Training Them To Go Outside After Using Pads Indoors
While I generally use a crate to house train my German Shepherd puppy I also totally understand that you might prefer to learn how to potty train a German Shepherd puppy using a puppy pad .
Im not here to judge and I love that you want to help your pup learn his potty routine quickly by reading up on this training!
Common Mistakes You Should Avoid
There are some common mistakes that could make potty training your German Shepherd puppy go less smoothly than you intend.
Watch out for these little things
Understand Your Puppys Schedule
The first action that you need to take is to become familiar with when your puppy eats and drinks. Remember that what goes in must come out. And with a puppys metabolism, this is usually a fairly quick process!
So be sure that you let your puppy out
- as soon as you wake up
- after play
- after chewing on a bone
- before bedtime
Also, its important to keep your eye on your puppy at all times. Do not allow the puppy to be alone at all! This will prevent accidents and also get you more in tune with our puppys unique patterns.
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Understand Your Puppys Body
Its essential that you know the nature of your puppys body functions according to its age. Because a pup doesnt have full control of itsbladder until its 5-6 months old.
A general rule you could use is that a puppy can hold its bladder for an hour for each month of its age. For example, if your puppy is 5 months old, youll need to take it out for toilet every 5 hours.
Remember that these hours include nighttime, too.
Choosing A Potty Place
Staying with the understanding that your puppy makes connections to form its behavior patterns, you need to choose a designated outside area for your puppy to relieve itself.
Here are a few rules to follow with this:
- Make sure that it is a convenient place. And also take the weather into account. You want to make sure that if it is raining or snowing that the spot is still quickly and easily accessible.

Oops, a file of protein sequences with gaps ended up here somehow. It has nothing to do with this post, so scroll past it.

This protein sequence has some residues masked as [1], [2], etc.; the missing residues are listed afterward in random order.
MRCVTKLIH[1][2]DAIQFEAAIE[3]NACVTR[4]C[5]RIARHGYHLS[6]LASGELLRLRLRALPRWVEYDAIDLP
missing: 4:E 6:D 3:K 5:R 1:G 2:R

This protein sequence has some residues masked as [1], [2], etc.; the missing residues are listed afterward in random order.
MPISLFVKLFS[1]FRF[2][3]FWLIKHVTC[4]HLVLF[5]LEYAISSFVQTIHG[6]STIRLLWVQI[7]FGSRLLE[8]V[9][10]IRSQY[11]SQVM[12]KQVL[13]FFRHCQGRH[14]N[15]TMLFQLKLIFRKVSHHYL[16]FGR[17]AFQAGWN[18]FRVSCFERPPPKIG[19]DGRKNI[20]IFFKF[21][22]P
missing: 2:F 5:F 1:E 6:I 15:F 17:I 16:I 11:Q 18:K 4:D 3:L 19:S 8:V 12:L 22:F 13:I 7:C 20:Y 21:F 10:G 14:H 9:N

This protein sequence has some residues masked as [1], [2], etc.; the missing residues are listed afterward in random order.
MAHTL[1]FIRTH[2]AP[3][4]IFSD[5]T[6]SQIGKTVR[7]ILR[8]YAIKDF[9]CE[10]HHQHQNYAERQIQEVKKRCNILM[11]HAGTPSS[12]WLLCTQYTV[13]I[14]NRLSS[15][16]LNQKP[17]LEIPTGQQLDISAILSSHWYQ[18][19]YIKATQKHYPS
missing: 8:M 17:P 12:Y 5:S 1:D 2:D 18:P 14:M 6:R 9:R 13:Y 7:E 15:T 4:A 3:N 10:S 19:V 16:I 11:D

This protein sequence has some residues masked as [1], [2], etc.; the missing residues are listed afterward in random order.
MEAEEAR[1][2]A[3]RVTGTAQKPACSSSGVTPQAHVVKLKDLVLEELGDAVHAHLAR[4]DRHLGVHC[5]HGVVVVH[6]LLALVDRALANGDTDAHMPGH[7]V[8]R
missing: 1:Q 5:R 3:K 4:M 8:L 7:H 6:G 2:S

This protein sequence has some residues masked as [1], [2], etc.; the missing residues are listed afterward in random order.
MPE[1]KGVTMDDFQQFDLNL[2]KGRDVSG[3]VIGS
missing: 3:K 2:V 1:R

- Make sure that you are consistently taking your puppy to the same area every time. This will build the association within your puppy, and its pattern will be to use the same place to go potty each time.
- Praise your puppy for going potty in this place. Use the same word and the same tone each time.
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Recognize Underlying Causes Of Accidents
Suppose your puppy was doing well in their training and suddenly regresses for no apparent reason. In that case, it might be a sign that your dog is experiencing a health issue such as a urinary tract infection, a hormonal problem, or it may be responding to stress or anxiety.
In this case, it may be time to visit your vet to check for health problems or a behaviorist if the vet finds nothing physically wrong.
Potty training a German Shepherd puppy can seem like a daunting and relentless task. While it is challenging, afterward you get to sit back and enjoy your adorable new family member. If you had any struggles or experiences housetraining a German Shepherd, drop us a comment below. We would love to hear from you.
Training Goal #: Impulse Control
Learning to control their impulses is important for all puppies, and for the GSD, it can be one of the most important ways to curb problem behaviors to which this breed is prone if allowed to become bored: behaviors such as excessive barking, digging, aggressive chewing, and inappropriate chasing .
The key to impulse control is getting your dog to focus on you. This will have beneficial effects for all the rest of your training efforts, especially in AKC dog sports like Obedience and Rally.